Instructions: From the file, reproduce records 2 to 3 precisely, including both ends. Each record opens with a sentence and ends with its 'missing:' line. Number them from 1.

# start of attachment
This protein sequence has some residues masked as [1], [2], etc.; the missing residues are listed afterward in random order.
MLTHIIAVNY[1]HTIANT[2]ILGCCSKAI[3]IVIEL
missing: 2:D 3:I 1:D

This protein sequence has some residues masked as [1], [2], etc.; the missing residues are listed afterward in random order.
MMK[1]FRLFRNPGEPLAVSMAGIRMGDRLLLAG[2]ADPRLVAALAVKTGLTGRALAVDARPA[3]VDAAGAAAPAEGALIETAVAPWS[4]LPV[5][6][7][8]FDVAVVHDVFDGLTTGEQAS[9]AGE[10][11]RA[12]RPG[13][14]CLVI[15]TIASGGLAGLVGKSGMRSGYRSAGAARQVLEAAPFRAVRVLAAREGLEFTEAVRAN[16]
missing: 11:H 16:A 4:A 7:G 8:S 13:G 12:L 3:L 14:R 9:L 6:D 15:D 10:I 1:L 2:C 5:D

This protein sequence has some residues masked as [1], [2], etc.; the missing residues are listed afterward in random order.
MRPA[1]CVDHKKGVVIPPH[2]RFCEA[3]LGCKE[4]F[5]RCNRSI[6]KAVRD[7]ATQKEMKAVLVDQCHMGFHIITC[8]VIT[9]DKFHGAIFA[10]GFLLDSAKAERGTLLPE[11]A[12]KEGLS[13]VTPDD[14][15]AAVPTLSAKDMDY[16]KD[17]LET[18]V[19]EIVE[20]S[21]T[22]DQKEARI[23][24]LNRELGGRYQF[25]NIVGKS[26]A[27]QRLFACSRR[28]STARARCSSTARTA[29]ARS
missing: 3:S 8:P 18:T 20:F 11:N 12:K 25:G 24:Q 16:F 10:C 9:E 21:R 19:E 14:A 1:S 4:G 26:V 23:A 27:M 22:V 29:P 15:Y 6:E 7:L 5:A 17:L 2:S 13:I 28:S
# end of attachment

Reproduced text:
This protein sequence has some residues masked as [1], [2], etc.; the missing residues are listed afterward in random order.
MMK[1]FRLFRNPGEPLAVSMAGIRMGDRLLLAG[2]ADPRLVAALAVKTGLTGRALAVDARPA[3]VDAAGAAAPAEGALIETAVAPWS[4]LPV[5][6][7][8]FDVAVVHDVFDGLTTGEQAS[9]AGE[10][11]RA[12]RPG[13][14]CLVI[15]TIASGGLAGLVGKSGMRSGYRSAGAARQVLEAAPFRAVRVLAAREGLEFTEAVRAN[16]
missing: 11:H 16:A 4:A 7:G 8:S 13:G 12:L 3:L 14:R 9:L 6:D 15:D 10:I 1:L 2:C 5:D

This protein sequence has some residues masked as [1], [2], etc.; the missing residues are listed afterward in random order.
MRPA[1]CVDHKKGVVIPPH[2]RFCEA[3]LGCKE[4]F[5]RCNRSI[6]KAVRD[7]ATQKEMKAVLVDQCHMGFHIITC[8]VIT[9]DKFHGAIFA[10]GFLLDSAKAERGTLLPE[11]A[12]KEGLS[13]VTPDD[14][15]AAVPTLSAKDMDY[16]KD[17]LET[18]V[19]EIVE[20]S[21]T[22]DQKEARI[23][24]LNRELGGRYQF[25]NIVGKS[26]A[27]QRLFACSRR[28]STARARCSSTARTA[29]ARS
missing: 3:S 8:P 18:T 20:F 11:N 12:K 25:G 24:Q 16:F 10:C 9:E 21:R 19:E 14:A 1:S 4:G 26:V 23:A 27:M 22:V 29:P 15:Y 6:E 7:L 5:A 17:L 2:S 13:I 28:S